I’m a writer and writers are supposed to love words, so they say. And I do, I really do. It’s a thrill to find just the right word to express an idea. It’s lovely to come across a word I’ve never heard before and to learn what it means.
But there are some words and phrases that make me grit my teeth and long to bash someone over the head with a shoe. If I wore heels, I’d possibly even use a stiletto, but I doubt I’d hurt anyone with my Keds sneakers. So I’ll just have to issue a heartfelt plea – don’t say these things in front of me or you’ll ruin my Zen.
I admit it’s irrational, but I can’t stand it when someone says they’re going to “sleep in.” What does that even mean? I adore the idea of sleeping LATE! I hate to get up in the morning! But sleep IN? In what, where? Don’t say it, please!
My husband often tells me he’s going to “take a hot tub.” I bet it’s obvious what I’m going to say. Take it where? Please don’t take the hot tub! Go into it, and then leave it where it is so others can enjoy it later.
When someone asks how I’m doing, I’ll say “fine” or “great” or something along those lines. But some people say, “I’m doing well.” Yes, it’s grammatically correct. But still, it always makes me pause and think that the person seems, well, kind of stuffy.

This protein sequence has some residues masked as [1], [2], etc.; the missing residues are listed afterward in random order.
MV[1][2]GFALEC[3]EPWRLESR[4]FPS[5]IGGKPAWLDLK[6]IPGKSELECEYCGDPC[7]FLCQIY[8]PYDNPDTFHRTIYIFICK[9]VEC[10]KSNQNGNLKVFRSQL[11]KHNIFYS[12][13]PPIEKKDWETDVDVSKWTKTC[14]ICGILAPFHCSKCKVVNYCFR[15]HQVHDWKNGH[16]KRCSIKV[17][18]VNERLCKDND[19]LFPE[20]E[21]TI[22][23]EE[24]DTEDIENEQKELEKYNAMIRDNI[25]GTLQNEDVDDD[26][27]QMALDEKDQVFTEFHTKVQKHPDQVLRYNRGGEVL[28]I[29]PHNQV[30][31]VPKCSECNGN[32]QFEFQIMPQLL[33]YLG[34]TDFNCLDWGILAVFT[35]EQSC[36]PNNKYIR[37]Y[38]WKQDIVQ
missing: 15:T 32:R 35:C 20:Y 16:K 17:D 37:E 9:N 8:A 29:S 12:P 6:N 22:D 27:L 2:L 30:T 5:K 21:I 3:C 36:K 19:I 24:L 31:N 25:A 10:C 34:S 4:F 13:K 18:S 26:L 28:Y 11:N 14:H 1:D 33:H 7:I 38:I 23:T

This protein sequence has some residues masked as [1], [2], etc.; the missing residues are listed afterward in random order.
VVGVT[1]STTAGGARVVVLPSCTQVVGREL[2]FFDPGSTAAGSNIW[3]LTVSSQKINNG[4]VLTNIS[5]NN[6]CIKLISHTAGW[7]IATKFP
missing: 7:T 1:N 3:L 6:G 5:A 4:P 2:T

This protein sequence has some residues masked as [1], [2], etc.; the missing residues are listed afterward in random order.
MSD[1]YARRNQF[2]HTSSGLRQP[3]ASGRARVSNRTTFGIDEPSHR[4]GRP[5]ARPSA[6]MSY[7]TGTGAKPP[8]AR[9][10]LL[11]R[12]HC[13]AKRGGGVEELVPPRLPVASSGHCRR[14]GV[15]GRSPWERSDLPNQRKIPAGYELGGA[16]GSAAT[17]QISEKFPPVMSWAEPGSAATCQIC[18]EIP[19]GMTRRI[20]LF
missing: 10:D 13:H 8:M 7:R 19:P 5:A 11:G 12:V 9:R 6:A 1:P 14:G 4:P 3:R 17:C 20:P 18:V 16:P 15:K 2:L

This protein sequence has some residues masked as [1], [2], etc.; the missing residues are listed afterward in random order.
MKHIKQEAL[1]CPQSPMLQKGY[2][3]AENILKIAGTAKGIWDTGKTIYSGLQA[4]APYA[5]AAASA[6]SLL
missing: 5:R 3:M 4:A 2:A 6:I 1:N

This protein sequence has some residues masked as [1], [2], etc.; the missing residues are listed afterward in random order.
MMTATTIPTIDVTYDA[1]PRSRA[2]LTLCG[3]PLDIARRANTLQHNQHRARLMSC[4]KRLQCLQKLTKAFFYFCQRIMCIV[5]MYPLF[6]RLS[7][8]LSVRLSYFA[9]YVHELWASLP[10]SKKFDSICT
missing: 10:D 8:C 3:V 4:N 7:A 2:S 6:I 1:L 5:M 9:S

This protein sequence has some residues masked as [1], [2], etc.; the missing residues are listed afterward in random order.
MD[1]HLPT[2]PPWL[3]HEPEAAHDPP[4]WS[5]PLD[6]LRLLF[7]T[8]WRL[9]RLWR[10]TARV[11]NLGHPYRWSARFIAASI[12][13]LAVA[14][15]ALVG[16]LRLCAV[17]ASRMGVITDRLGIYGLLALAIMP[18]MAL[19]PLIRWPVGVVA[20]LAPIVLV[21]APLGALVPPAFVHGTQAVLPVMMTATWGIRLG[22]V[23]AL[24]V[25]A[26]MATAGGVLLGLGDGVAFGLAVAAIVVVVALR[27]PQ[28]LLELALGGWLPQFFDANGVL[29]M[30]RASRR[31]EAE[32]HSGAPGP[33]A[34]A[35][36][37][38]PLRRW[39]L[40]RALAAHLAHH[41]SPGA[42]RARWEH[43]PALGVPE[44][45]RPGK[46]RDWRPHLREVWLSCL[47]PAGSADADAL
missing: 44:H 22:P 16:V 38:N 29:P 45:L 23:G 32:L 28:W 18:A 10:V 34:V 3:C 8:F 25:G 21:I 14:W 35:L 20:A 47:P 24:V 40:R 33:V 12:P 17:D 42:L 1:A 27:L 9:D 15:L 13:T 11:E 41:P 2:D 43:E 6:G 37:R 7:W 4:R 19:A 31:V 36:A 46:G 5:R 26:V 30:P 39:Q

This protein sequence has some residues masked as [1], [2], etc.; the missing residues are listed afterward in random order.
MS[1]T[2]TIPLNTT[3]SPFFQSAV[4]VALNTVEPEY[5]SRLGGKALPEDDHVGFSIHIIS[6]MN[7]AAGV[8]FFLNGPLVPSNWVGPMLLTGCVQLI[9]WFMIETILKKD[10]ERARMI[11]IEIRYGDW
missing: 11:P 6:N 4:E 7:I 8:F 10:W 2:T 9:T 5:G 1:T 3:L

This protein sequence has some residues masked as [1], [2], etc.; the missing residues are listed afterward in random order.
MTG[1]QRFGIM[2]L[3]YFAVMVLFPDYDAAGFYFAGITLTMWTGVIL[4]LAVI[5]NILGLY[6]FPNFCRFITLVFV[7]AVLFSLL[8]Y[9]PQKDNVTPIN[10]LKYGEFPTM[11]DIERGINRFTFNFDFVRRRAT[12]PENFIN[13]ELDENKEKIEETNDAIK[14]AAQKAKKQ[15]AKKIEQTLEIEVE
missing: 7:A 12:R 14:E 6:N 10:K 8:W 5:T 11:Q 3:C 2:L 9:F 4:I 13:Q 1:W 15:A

Then there are individual words that make me cringe.
For a long time it seems that the heroes in romance novels were extremely fond of “laving” various parts of the heroine’s body. Though I haven’t encountered this in a while (Dare I hope it’s become outdated?) I can still recall my outrage every time I encountered this activity. Because “lave” means “wash,” according to Webster. Not quite the image the author had in mind, no doubt.
In no particular order, I can’t stand the words puke, zit, fart, and bolus. Why bolus, you ask? I have no clue, but when my dentist once said I had a bolus of food stuck under my gum I wanted to retch (not puke, please!) not from the thought of the food itself but from the sound of the word. I’m not sure why all of these words describe somewhat unpleasant bodily functions. I have nothing against the functions themselves. Except bolus, which falls into another category entirely.
I once had a friend who couldn’t stand the word “bosom.” I delighted in singing “Rock my Soul in the Bosom of Abraham” endlessly to her. Maybe my aversion to the above words and phrases is payback of some sort. One never knows.